After the interview, the Sergeant will continue with her/his investigation, including contacting the suspect. If knowing when the suspect will be contacted is important to you, be sure to ask the Sergeant to contact you after he/she has contacted the suspect.
Direction of your investigation
The direction of the file depends on numerous factors. The police officer's role is to collect the evidence and determine if there are reasonable probable grounds to lay charges. The police officer may request a crown prosecutor review the file to provide a legal opinion. The crown prosecutor will provide opinion about likelihood of conviction which plays a factor in whether charges can be laid or not.
After the investigation is completed, the Police will let you know if charges can be laid. You will be asked if you wish to proceed with the court process. The decision is up to you.
If you decide you do not want to go through the court and legal process, you can still file a report with Police and a record of the sexual assault will remain on file in case you wish to pursue it at a later date.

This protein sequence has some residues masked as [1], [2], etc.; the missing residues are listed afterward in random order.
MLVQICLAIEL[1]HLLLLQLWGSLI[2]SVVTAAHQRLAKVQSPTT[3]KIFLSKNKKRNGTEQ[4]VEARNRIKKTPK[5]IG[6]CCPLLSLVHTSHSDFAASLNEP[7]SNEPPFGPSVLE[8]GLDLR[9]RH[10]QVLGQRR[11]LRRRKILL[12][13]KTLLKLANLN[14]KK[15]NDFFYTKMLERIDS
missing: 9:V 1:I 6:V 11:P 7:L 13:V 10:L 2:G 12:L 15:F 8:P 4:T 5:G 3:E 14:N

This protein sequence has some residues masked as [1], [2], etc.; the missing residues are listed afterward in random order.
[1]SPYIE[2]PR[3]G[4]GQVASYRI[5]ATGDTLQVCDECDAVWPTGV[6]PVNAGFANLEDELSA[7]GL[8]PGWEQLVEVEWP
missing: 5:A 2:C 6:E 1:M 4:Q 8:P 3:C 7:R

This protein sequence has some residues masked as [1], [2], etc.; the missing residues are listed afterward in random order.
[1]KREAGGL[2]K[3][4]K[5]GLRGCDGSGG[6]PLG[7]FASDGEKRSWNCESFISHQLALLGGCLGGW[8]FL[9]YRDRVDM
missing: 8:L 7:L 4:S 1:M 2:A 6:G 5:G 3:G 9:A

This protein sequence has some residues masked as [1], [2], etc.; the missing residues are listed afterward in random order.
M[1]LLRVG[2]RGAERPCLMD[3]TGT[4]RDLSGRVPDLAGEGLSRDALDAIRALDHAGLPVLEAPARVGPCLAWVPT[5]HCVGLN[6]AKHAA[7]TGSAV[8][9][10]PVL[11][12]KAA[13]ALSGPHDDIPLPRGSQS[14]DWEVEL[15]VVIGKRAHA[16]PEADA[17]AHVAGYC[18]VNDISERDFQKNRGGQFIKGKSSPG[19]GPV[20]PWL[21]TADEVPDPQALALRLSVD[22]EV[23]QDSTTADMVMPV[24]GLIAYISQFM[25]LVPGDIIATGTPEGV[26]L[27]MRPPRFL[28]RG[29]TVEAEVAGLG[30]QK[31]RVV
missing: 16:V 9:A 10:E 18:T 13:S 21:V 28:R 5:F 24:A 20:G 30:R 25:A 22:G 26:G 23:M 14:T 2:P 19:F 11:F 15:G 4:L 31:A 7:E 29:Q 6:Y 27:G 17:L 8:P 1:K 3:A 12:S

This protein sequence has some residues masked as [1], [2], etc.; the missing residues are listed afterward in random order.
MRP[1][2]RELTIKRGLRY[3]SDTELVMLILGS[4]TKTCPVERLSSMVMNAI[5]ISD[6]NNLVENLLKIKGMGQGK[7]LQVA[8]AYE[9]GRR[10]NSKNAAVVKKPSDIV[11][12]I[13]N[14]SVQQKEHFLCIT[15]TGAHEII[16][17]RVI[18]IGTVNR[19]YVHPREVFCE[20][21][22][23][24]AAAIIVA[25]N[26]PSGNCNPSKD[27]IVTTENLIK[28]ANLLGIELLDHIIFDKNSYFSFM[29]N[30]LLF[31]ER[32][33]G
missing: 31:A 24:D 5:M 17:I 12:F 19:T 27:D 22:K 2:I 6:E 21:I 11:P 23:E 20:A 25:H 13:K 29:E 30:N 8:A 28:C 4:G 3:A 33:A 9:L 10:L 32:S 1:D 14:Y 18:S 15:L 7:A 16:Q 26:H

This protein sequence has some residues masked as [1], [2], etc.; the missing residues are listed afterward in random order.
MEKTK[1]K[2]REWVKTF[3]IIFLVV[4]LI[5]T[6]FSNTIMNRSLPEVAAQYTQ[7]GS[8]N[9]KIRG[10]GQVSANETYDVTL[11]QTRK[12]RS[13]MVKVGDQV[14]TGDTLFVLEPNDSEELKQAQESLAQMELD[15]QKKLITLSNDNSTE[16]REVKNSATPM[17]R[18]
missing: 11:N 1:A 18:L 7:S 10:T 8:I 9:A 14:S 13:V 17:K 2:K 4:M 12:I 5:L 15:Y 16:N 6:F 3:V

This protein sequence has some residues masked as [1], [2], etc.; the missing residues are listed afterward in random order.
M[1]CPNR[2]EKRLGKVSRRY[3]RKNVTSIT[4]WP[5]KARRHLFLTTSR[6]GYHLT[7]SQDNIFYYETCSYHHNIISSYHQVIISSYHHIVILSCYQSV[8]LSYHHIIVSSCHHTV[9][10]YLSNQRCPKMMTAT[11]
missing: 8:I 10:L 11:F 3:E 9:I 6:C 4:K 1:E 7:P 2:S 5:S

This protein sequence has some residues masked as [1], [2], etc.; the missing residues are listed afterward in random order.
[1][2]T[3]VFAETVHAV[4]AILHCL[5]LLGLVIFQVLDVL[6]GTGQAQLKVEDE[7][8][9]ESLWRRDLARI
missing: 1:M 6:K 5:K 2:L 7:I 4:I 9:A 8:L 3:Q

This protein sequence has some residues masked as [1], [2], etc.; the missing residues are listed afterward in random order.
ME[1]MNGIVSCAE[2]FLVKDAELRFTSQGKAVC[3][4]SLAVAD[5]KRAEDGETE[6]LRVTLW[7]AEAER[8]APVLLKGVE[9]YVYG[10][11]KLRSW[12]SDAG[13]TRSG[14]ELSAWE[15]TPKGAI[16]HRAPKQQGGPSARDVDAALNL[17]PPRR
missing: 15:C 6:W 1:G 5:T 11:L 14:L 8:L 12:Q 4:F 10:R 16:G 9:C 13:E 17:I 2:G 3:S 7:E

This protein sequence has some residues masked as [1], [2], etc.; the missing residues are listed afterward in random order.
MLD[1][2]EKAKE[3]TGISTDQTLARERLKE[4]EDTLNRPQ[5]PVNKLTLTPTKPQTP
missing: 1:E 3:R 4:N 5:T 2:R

If the Police, in consultation with the Crown, decide not to press charges, it does not mean they do not believe you. Officers often encounter a number of reasons for not being able to pursue charges, like not having enough physical evidence to prove the charges in court. The threshold for pursuing criminal charges is very high and sometimes, despite a full and truthful disclosure by you, the evidence collected may not meet the standard set forth by the courts.
If Police do lay charges, the case continues on to the crown prosecutors' office, and then to court.
In the end, the decision about whether or not to report the sexual assault to the Police is up to you. The legal process can take up to two years from the initial report to the police to the court date. You will be the one going through the process, and therefore your wellbeing and comfort with the process are vital.
In all of these scenarios, the police use an extensive referral network and will provide a referral whenever possible to assist you during and after the investigation. One of the possible referrals is Victim Services who will most likely contact you. You can choose whether or not you would like to work with Victim Services and/or another support agency.
The Saskatoon Sexual Assault Centre offers free and confidential information, support and counselling for individuals who have experienced either a recent or historical sexual assault. Information is available during business hours at 306-244-2294, or via their website www.ssaic.ca. There is also a 24-hour crisis line; please call 306-244-2224 to connect with a trained social worker.